Posted by: yarbel | 25th Nov, 2015

Interpretation and construction 3: Arthur Linton Corbin — Greg Klass

Post by Greg Klass

In this third post on the interpretation-construction distinction, I introduce the hero of my story: Arthur Linton Corbin. Corbin builds on Francis Lieber’s and Samuel Williston’s work (which I have discussed here and here) to articulate more perspicacious conceptions of interpretation and construction. Whereas both Williston and Lieber viewed construction as supplementing interpretation, Corbin sees the two activities as complementary. He gets there by collapsing Williston’s three categories of rules into two.

Corbin’s 1951 treatise on contract law provides, as far as I know, the first clear articulation of the complementary conception. Corbin describes interpretation and construction as interlocking activities, both necessary to determine what the law requires. It is worth quoting the relevant passage in full:

By “interpretation of language” we determine what ideas that language induces in other persons. By “construction of the contract,” as the term will be used here, we determine its legal operation—its effect upon the action of courts and administrative officials. If we make this distinction, then the construction of a contract starts with the interpretation of its language but does not end with it; while the process of interpretation stops wholly short of a determination of the legal relations of the parties. (§ 534 at 7).

Whereas Williston distinguished between, on the one hand, legal rules that resolve ambiguities or fill gaps and, on the other, determining the legal effect of an unambiguous speech act, Corbin here recognizes that those two activities are not different in kind. Both are means of determining the legal effect of what the parties said and did. Both are therefore properly called rules of construction.

This more expansive view of construction—the activity of determining the legal effect of what a legal actor said and did—allows Corbin to view construction as complementing rather than supplementing interpretation. Lieber and Williston conceived of construction as stepping in only when interpretation runs out. Corbin, on the contrary, suggests that construction is always required. “[T]he process of interpretation stops wholly sort of a determination of the legal relations of the parties,” because interpretation tells us only what some persons said, meant or intended. We require rule of construction to determine which sayings, meanings or intentions of what legal actors have what legal effects. Rules of construction determine not only unintended legal consequences, as Lieber and Williston maintain, but also intended ones.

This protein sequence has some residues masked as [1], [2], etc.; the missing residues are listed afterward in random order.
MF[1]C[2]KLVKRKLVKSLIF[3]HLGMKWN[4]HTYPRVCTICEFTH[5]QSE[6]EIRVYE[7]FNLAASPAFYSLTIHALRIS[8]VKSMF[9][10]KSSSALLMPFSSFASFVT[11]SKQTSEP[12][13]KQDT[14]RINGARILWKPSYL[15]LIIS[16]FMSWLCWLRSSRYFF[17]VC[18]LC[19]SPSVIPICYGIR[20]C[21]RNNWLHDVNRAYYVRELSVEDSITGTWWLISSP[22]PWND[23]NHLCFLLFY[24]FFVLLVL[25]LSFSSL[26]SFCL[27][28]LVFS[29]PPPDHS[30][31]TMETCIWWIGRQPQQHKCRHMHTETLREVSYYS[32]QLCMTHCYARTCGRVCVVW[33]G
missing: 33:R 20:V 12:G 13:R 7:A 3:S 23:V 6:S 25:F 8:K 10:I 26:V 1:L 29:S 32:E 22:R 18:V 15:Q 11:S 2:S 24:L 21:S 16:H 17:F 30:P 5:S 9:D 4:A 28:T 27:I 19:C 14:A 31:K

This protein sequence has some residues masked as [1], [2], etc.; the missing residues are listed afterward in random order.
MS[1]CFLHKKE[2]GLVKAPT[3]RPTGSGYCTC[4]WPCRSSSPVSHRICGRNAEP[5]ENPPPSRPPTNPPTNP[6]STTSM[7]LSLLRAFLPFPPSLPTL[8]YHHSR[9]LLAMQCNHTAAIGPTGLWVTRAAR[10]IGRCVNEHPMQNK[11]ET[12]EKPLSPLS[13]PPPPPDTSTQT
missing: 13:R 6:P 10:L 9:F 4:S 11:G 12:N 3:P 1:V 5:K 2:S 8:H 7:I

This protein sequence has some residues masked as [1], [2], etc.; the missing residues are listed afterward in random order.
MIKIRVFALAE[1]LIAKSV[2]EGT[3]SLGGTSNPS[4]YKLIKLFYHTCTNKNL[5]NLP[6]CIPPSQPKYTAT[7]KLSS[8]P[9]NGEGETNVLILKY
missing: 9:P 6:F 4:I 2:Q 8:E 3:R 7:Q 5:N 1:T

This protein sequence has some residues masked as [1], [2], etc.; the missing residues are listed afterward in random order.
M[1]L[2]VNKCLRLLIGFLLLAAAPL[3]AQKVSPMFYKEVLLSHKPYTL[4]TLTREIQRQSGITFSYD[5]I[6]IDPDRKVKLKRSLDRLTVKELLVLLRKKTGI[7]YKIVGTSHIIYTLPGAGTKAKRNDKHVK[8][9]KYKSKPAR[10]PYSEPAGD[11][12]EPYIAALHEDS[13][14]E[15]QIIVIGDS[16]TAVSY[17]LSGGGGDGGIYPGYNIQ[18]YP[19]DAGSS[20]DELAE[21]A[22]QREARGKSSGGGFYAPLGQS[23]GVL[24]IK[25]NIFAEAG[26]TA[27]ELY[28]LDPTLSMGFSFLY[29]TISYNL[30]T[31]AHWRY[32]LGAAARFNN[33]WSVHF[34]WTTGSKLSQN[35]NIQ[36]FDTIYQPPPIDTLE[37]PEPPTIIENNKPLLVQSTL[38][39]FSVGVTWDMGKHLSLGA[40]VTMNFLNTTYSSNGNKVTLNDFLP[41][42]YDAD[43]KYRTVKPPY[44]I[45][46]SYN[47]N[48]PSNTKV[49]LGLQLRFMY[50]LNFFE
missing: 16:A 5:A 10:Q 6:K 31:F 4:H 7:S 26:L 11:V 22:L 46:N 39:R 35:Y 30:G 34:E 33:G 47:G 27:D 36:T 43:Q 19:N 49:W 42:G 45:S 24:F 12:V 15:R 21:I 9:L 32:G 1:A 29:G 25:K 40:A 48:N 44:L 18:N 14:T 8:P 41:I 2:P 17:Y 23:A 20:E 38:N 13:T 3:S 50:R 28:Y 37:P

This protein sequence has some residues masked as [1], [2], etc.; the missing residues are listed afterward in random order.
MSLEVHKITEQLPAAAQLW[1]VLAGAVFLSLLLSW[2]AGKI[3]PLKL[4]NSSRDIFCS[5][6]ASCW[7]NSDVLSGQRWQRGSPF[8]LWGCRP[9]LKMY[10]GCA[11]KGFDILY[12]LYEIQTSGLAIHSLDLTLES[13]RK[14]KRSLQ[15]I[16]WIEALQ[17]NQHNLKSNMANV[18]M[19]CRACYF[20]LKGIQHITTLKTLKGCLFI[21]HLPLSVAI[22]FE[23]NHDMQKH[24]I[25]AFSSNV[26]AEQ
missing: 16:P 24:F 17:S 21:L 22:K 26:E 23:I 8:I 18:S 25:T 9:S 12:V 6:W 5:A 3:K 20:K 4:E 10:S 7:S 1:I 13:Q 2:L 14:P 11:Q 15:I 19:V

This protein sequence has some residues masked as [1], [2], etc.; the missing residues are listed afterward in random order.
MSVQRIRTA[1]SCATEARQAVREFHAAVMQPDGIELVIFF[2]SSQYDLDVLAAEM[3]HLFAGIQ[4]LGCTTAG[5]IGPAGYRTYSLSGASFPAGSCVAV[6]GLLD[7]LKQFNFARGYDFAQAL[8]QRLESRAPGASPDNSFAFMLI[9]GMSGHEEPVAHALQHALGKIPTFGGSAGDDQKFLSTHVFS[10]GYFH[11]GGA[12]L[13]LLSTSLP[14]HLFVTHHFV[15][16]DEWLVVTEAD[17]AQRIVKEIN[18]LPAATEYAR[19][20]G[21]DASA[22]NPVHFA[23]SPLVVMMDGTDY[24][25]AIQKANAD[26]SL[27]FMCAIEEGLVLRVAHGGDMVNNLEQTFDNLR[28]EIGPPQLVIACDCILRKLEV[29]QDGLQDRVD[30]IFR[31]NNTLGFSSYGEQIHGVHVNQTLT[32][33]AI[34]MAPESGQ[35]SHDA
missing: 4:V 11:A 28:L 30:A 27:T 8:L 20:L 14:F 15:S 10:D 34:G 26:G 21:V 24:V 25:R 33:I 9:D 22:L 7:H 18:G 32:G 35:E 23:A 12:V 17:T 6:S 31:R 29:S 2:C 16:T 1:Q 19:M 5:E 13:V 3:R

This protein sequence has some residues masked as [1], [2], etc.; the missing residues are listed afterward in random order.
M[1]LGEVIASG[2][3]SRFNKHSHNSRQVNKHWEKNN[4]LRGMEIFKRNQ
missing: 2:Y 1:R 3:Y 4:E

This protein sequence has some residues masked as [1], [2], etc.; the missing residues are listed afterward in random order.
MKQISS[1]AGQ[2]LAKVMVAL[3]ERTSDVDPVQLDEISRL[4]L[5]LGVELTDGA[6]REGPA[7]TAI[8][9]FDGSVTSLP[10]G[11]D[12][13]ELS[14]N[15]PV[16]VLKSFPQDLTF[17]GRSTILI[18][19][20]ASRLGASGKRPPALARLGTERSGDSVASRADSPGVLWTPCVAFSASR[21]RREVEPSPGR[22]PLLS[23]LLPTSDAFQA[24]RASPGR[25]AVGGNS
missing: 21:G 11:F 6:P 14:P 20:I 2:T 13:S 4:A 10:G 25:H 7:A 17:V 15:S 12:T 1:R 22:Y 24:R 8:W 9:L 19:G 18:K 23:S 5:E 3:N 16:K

This broader conception of construction casts new light on the common saying that the primary goal of contract interpretation is to ascertain the parties’ intent. Though often treated as a rule of interpretation, the rule is in fact one of construction. What the rule says is that when adjudicators are determining contracting parties’ legal obligations, they should look first to the parties’ intentions and agreement. Generally speaking, contract law enforces the agreement that the parties intended. Such a rule is a rule of construction.

Of course that is only generally speaking. Other rules of construction—the ones Lieber and Williston emphasize, and that Corbin also discusses—hew less closely to the parties’ (or a legislature’s, judge’s, or group of constitutional framer’s) expressed intent. In the law of contracts, these include generic rules of construction like contra proferentem and the rule favoring interpretations that accord with public policy. Also in this category are the many default rules that determine parties’ legal obligations absent their contrary expression. Such extratextual rules of construction are required when a legal text is ambiguous, contradictory or gappy, when the situation is one that, we believe, lawmakers did not foresee, or when the text’s meaning contravenes some higher legal authority.

Corbin’s complementary conception of interpretation and construction also suggests taking care when using Solum’s idea of a “construction zone.” The term is a nice way to describe the situation when interpretation produces no result—when an authoritative text contains gaps or ambiguities. But the idea of a “construction zone” should not mislead us into thinking that that is the only place where construction happens. That would be to fall back into Lieber and Williston’s overly narrow, supplemental conceptions of construction. Drawing conclusions about what the law is from a legal text—or more generally, from what legal actors say and do—always requires construction. In this sense, we are always in the construction zone. This is not a criticism of Solum. As he writes, “construction also occurs in situations where it is overlooked or invisible, because interpretation has already done the work. Theoretically, this occurs when doctrine mirrors the semantic content of the text.” The Interpretation-Construction Distinction, 27 Const. Comment. 95, 107 (2010). But “doctrine only mirrors the semantic content of the text” when a rule of construction says it does. Even when a text’s meaning appears to fully determine the legal rule, it does so only because a rule of construction says it should.


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